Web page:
Professional Services Accounting ARTICLE -
Success Strategies You Might Have Overlooked
Target Audience: Accounting Consulting Firm News and Updates Interest, Law Firm Professionals, Lawyers, Law Firm Associates
You may think that the key to your firm’s success is financial strength. No doubt a healthy bottom line is necessary for long-term survival. But the success of your firm depends on many other factors as well — not all of them obvious.
Lawyers are frequently told that strong external communications are vital. Indeed, a failure to communicate effectively with clients is one of the most commonly found charges included in American Bar Association disciplinary complaints.
But internal communications — among partners, associates and staff — can be just as important to the success of the firm. Law firms that seem to implode or slowly die on the vine are typically those where only a handful of partners are kept in the loop.
When associates and staff feel uninformed or misinformed about important firm matters, the rumor mill may take over. Worse, individuals may feel less invested in the overall success of the firm because they believe they play no part in it.
Lawyers Who Lead
While there are many outstanding practicing attorneys, strong leaders are harder to come by in the legal profession — or in business in general. Lawyers are well trained in the practice of law, but few have been trained in the art of leadership.
Successful firms develop leadership talent by encouraging lawyers to take charge of strategic planning and firm goals. Leadership can be an innate talent — some attorneys are natural risk takers and visionaries — but leadership can also be learned.
Lawyers should be encouraged to challenge accepted practices and evaluate new methods, policies and procedures. This is the best way to ensure that the firm is operating at its peak and is as competitive as it can be.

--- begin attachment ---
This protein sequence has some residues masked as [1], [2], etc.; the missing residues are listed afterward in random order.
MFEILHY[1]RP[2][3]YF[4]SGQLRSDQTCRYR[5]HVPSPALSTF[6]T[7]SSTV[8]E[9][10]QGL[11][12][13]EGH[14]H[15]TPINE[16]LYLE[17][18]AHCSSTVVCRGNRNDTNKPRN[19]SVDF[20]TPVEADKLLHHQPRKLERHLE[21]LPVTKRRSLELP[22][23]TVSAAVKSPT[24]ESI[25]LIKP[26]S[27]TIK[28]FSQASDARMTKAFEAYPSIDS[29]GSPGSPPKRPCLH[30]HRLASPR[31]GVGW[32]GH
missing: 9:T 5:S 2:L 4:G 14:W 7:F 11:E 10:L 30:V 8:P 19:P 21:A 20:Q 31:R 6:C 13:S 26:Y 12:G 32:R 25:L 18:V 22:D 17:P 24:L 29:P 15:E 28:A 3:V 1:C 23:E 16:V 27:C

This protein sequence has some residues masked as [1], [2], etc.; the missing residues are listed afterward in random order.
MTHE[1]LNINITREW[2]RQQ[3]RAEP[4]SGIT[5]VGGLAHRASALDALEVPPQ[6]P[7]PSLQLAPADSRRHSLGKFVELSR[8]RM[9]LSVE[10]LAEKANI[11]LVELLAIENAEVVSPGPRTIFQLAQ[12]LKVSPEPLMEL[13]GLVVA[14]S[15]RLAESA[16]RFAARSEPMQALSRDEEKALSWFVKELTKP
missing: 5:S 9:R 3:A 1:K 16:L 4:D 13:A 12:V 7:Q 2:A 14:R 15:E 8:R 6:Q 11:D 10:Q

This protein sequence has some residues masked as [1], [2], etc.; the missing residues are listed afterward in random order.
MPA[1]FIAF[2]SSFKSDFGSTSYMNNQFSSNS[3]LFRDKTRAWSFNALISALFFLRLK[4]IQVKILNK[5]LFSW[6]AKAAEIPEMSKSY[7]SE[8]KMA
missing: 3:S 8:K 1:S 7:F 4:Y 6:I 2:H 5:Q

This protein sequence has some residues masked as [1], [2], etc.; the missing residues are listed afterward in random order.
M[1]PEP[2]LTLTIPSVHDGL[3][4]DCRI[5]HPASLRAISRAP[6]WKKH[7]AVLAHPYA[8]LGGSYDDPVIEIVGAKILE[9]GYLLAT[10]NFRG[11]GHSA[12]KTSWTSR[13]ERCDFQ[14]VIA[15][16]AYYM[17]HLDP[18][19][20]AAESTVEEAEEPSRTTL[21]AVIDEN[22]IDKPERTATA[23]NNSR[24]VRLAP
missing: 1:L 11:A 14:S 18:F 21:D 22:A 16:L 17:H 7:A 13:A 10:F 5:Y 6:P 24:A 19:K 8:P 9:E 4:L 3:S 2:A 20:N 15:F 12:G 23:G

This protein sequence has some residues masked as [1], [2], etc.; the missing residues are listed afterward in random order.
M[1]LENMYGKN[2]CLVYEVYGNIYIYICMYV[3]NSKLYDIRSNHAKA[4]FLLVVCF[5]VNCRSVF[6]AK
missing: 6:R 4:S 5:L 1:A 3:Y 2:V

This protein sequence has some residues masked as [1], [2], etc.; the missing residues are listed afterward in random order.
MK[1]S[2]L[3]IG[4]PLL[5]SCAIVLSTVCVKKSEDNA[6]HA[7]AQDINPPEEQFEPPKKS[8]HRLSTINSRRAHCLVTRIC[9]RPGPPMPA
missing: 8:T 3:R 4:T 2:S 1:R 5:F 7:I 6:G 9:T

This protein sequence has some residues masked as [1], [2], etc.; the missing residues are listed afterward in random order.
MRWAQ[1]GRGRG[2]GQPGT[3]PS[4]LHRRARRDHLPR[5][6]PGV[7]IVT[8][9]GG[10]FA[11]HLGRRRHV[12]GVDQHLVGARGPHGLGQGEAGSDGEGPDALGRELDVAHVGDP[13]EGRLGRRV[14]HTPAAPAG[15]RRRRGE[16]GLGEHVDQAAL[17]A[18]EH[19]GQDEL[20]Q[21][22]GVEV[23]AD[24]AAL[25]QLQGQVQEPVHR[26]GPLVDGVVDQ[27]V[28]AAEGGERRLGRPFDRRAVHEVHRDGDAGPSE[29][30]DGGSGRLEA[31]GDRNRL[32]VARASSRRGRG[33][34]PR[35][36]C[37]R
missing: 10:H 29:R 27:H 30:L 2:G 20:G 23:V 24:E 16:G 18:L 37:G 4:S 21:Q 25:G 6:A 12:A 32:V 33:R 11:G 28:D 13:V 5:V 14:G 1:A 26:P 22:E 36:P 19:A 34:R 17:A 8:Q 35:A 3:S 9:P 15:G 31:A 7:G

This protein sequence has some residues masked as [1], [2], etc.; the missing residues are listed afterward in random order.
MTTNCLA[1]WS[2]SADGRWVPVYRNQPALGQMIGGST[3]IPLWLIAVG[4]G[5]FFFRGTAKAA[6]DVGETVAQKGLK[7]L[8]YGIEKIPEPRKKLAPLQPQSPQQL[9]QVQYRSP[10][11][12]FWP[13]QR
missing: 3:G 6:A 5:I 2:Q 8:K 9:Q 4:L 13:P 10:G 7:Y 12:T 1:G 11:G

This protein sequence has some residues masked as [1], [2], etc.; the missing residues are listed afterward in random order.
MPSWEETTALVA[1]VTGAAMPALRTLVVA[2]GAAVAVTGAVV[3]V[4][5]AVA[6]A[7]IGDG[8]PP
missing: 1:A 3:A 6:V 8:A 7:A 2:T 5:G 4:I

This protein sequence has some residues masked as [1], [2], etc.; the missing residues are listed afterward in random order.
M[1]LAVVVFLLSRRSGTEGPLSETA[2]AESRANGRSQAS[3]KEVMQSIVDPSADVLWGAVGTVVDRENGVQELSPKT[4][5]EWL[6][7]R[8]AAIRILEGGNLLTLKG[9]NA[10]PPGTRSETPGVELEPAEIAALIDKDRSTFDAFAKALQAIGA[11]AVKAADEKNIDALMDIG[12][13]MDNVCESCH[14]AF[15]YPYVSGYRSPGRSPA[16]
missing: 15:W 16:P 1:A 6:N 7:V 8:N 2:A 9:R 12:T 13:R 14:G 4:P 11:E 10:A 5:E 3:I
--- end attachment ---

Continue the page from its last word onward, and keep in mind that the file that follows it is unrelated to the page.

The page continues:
Strategic plans aren’t just for giant firms. They can help smaller firms establish a vision for the future and the steps they will need to take to reach their goals. Strategic plans also help you put your core values on paper and establish acceptable behaviors.
A good strategic plan will be well understood and followed by all lawyers and staff. This “buy in” allows them to orient their activities to the greater benefit of the firm.
The Right Clients
No firm can be all things to all clients and should not even try. That’s why you need to decide what kinds of clients you want to work with. Then, if necessary, develop the legal talent to serve them.
Evaluate your current client list for clients or practice areas that are unprofitable or that simply don’t match your firm’s strengths. If there is no strategic reason for keeping a client, consider phasing out your representation and, possibly, referring the client to another attorney or firm.
In today’s competitive and rapidly changing environment, decisions sometimes need to be made with speed. That’s why the best management structures are simple and limited in membership. While committees to deal with specific issues may be necessary, they should be kept to a minimum and shouldn’t be burdened with excessive reporting requirements.
Unresolved issues won’t disappear just because you ignore them. To head off potential problems, your firm’s management team needs to meet at least monthly to discuss ongoing operations and anticipate the firm’s future needs.
Compensation systems based wholly on origination fees and billable hours can be dangerous to a firm’s health. This system encourages partners to hoard clients and even leave the firm when they receive other offers.
Instead, develop a pay-for-performance system that rewards partners not only for production, but also for other desirable activities, such as cross-selling, mentoring, developing new services and living the firm’s core values.
Naturally, attention to issues such as communication, management structure and strategic planning doesn’t replace basic fiscal responsibility. The primary goal of most firms is to generate revenue through billable hours while minimizing overhead costs. Nevertheless, the secret of any firm’s success is multilayered and requires the consideration of many, less-obvious issues.
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